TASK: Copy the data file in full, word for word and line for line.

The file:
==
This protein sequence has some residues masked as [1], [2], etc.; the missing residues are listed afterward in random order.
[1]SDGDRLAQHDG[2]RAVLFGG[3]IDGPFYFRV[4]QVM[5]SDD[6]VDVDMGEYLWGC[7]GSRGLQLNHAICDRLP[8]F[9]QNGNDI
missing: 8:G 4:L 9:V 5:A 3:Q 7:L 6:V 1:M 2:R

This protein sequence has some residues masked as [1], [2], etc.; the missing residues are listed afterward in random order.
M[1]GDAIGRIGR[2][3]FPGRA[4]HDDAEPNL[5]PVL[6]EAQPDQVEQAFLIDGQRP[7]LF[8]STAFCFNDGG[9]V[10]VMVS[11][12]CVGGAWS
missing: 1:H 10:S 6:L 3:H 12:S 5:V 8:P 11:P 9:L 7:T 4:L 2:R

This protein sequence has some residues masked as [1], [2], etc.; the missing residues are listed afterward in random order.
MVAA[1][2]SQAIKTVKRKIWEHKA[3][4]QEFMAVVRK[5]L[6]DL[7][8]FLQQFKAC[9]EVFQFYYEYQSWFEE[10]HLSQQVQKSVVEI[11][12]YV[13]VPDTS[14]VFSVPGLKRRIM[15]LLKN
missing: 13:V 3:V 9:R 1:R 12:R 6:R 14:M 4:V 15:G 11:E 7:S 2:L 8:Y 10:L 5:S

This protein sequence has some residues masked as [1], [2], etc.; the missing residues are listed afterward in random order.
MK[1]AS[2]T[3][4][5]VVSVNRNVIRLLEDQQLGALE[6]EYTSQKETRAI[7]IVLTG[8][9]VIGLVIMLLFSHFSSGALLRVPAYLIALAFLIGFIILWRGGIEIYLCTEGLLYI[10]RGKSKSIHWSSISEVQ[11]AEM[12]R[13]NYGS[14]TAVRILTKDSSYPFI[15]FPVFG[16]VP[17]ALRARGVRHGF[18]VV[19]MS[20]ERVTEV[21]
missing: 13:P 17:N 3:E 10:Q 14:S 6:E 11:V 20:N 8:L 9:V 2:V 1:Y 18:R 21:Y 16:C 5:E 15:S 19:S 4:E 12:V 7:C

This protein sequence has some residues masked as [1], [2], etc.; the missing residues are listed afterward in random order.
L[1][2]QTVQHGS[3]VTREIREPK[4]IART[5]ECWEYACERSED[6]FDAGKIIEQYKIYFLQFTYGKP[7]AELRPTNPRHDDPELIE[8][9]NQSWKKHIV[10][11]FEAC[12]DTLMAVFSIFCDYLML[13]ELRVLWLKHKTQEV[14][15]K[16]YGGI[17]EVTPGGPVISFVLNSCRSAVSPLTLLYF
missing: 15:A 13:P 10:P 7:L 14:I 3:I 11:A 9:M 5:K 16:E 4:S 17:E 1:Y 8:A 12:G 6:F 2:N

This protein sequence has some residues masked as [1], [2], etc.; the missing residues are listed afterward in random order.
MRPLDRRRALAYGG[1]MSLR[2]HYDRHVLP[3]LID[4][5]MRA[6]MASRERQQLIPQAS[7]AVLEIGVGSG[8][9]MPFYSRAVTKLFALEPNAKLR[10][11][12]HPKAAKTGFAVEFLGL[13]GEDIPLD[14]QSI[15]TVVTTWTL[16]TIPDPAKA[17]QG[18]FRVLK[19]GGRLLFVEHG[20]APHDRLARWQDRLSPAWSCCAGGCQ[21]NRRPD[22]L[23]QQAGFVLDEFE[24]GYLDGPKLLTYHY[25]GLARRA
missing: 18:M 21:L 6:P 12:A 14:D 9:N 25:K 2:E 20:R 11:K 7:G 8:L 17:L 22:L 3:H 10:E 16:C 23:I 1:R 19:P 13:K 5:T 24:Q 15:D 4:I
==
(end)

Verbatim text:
This protein sequence has some residues masked as [1], [2], etc.; the missing residues are listed afterward in random order.
[1]SDGDRLAQHDG[2]RAVLFGG[3]IDGPFYFRV[4]QVM[5]SDD[6]VDVDMGEYLWGC[7]GSRGLQLNHAICDRLP[8]F[9]QNGNDI
missing: 8:G 4:L 9:V 5:A 3:Q 7:L 6:V 1:M 2:R

This protein sequence has some residues masked as [1], [2], etc.; the missing residues are listed afterward in random order.
M[1]GDAIGRIGR[2][3]FPGRA[4]HDDAEPNL[5]PVL[6]EAQPDQVEQAFLIDGQRP[7]LF[8]STAFCFNDGG[9]V[10]VMVS[11][12]CVGGAWS
missing: 1:H 10:S 6:L 3:H 12:S 5:V 8:P 11:P 9:L 7:T 4:L 2:R

This protein sequence has some residues masked as [1], [2], etc.; the missing residues are listed afterward in random order.
MVAA[1][2]SQAIKTVKRKIWEHKA[3][4]QEFMAVVRK[5]L[6]DL[7][8]FLQQFKAC[9]EVFQFYYEYQSWFEE[10]HLSQQVQKSVVEI[11][12]YV[13]VPDTS[14]VFSVPGLKRRIM[15]LLKN
missing: 13:V 3:V 9:R 1:R 12:R 6:R 14:M 4:V 15:G 11:E 7:S 2:L 8:Y 10:L 5:S

This protein sequence has some residues masked as [1], [2], etc.; the missing residues are listed afterward in random order.
MK[1]AS[2]T[3][4][5]VVSVNRNVIRLLEDQQLGALE[6]EYTSQKETRAI[7]IVLTG[8][9]VIGLVIMLLFSHFSSGALLRVPAYLIALAFLIGFIILWRGGIEIYLCTEGLLYI[10]RGKSKSIHWSSISEVQ[11]AEM[12]R[13]NYGS[14]TAVRILTKDSSYPFI[15]FPVFG[16]VP[17]ALRARGVRHGF[18]VV[19]MS[20]ERVTEV[21]
missing: 13:P 17:N 3:E 10:Q 14:S 6:E 11:V 20:N 8:L 9:V 2:V 1:Y 18:R 21:Y 16:C 5:E 15:S 19:S 4:E 12:V 7:C

This protein sequence has some residues masked as [1], [2], etc.; the missing residues are listed afterward in random order.
L[1][2]QTVQHGS[3]VTREIREPK[4]IART[5]ECWEYACERSED[6]FDAGKIIEQYKIYFLQFTYGKP[7]AELRPTNPRHDDPELIE[8][9]NQSWKKHIV[10][11]FEAC[12]DTLMAVFSIFCDYLML[13]ELRVLWLKHKTQEV[14][15]K[16]YGGI[17]EVTPGGPVISFVLNSCRSAVSPLTLLYF
missing: 15:A 13:P 10:P 7:L 14:I 3:I 11:A 9:M 5:K 16:E 4:S 17:E 1:Y 8:A 12:G 6:F 2:N

This protein sequence has some residues masked as [1], [2], etc.; the missing residues are listed afterward in random order.
MRPLDRRRALAYGG[1]MSLR[2]HYDRHVLP[3]LID[4][5]MRA[6]MASRERQQLIPQAS[7]AVLEIGVGSG[8][9]MPFYSRAVTKLFALEPNAKLR[10][11][12]HPKAAKTGFAVEFLGL[13]GEDIPLD[14]QSI[15]TVVTTWTL[16]TIPDPAKA[17]QG[18]FRVLK[19]GGRLLFVEHG[20]APHDRLARWQDRLSPAWSCCAGGCQ[21]NRRPD[22]L[23]QQAGFVLDEFE[24]GYLDGPKLLTYHY[25]GLARRA
missing: 18:M 21:L 6:P 12:A 14:D 9:N 25:K 2:E 20:R 11:K 7:G 8:L 17:L 22:L 3:H 10:E 16:C 23:I 1:R 19:P 13:K 5:T 24:Q 15:D 4:I